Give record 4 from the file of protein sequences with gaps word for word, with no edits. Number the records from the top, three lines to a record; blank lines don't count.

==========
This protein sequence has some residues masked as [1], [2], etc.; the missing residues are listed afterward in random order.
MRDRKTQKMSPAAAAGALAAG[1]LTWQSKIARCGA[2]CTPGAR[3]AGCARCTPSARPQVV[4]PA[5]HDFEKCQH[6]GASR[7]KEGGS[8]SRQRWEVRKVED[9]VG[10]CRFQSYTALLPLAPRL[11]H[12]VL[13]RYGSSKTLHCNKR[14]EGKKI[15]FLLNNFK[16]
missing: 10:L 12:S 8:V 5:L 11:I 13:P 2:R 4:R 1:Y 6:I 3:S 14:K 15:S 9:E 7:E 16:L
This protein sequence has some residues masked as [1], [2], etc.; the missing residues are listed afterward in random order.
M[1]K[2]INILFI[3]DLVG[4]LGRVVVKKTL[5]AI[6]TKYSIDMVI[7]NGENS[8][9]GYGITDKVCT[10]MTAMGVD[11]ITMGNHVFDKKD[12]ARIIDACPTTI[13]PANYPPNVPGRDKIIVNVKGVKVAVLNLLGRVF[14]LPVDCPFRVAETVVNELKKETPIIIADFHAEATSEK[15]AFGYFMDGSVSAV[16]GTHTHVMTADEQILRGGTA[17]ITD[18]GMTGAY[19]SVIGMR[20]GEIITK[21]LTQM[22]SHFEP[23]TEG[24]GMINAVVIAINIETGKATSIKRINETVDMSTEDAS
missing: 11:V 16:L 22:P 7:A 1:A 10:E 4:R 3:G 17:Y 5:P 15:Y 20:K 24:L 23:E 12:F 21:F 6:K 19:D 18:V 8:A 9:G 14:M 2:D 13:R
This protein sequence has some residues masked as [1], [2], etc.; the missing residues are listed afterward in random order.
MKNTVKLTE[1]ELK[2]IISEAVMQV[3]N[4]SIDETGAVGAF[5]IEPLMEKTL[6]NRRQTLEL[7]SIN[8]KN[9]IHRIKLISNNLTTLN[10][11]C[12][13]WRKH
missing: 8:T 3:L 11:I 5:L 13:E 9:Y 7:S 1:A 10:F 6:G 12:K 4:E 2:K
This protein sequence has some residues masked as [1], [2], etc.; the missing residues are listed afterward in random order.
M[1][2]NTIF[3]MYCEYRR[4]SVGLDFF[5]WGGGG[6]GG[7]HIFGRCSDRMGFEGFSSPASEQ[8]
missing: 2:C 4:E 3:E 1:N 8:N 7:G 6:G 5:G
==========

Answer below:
This protein sequence has some residues masked as [1], [2], etc.; the missing residues are listed afterward in random order.
M[1][2]NTIF[3]MYCEYRR[4]SVGLDFF[5]WGGGG[6]GG[7]HIFGRCSDRMGFEGFSSPASEQ[8]
missing: 2:C 4:E 3:E 1:N 8:N 7:G 6:G 5:G